Can you see the person walking on the very left of the photo? The greenery to her right covers part of the building which I believe to be the Billiards Room. It's not on the tour; it's right next to the Dining Room, however, and may be linked by a door or a small lobby. The Billiards Room replaced an earlier conservatory, which belonged to the house that stood here before the current one. It's possible there's also a staircase behind that door and the circular window.

An alcove outside the Billiards Room (you see, so many places for secret assignations!).

Your author on the Lawn. Proof I do my research!

The back of the house from the Lawn, the lake behind me.

The angled door on the right of this picture is directly underneath the turret with the green cupola in the middle of the house. To its left, the two windows belong to the Dining Room.
It's impossible to know for sure, but as the Dining Room is just visible through these windows, and there is a door right at the end of it, I assume that behind the angled door above is a lobby or other entrance to the Billiards Room, which sits between the main house and the Bachelor Wing.

The Dining Room is pale green, and features tapestries gifted to the Crown by the King of Spain. The table is highly polished, and as such a tablecloth is used during the day because the glare from the sun is too bright!

The place mats feature photos of the Queen's favourite horses. Apparently this was started as a joke by her trainer, and she was so delighted he kept up the tradition. Joke Christmas presents are a particular favourite of the Royals, presumably because there's not much you can get the family who have everything.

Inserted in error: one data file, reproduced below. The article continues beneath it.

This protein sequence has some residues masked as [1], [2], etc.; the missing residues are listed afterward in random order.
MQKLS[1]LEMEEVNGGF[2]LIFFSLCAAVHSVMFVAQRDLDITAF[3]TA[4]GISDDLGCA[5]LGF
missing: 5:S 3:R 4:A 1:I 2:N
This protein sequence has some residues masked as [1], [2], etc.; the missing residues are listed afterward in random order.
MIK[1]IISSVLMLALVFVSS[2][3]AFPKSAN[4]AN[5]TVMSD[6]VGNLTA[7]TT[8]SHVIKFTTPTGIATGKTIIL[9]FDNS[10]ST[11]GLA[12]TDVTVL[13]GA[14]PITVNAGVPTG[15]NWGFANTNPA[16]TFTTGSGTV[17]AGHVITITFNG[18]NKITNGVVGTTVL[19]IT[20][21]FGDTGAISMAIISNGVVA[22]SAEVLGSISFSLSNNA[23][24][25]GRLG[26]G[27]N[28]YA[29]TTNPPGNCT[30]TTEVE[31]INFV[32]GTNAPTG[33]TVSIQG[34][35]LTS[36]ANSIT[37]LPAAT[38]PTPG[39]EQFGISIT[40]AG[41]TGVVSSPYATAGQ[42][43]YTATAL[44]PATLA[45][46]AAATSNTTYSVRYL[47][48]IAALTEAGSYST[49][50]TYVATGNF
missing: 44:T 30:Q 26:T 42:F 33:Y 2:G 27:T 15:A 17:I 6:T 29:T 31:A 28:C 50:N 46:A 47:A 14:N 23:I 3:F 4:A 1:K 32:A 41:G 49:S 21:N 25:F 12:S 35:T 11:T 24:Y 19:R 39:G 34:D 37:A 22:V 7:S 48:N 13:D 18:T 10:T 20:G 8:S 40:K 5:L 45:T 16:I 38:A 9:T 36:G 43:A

Not Your Royal Christmas features a unicorn shower cap and a cushion shaped like a poo emoji for this reason.

The Drawing Room larger bay window, where there is a grand piano. Behind the columns flanking the window is a small door to the terrace.

The Drawing Room's smaller bay window, where the Christmas tree is usually placed.
The windows above belong to the Drawing Room; the hexagonal one is right in the middle of the main house as you look at it from the back, with the larger square one to its right. Above the larger window is what appears to be a balcony, but I don't know if it's accessible from the inside.

The West Front of the house.

The West Door, with Art Nouveau fanlight.
The West Front bears the monogram of Edward VII and is dated 1908. I believe--but I'm not sure--this is the door used by the Family as they exit for church on Christmas Day, as it leads to the path going directly to the Church.
The West Front viewed from the formal gardens.

Selfie looking back over the Lawn to the house. Behind me you can see the path from the West Door down to the Church.
That's all for now, as the post is getting a bit unwieldy! Photos of the church will be in a second (shorter!) post, here.

Don't forget, you can order Not Your Royal Christmas here!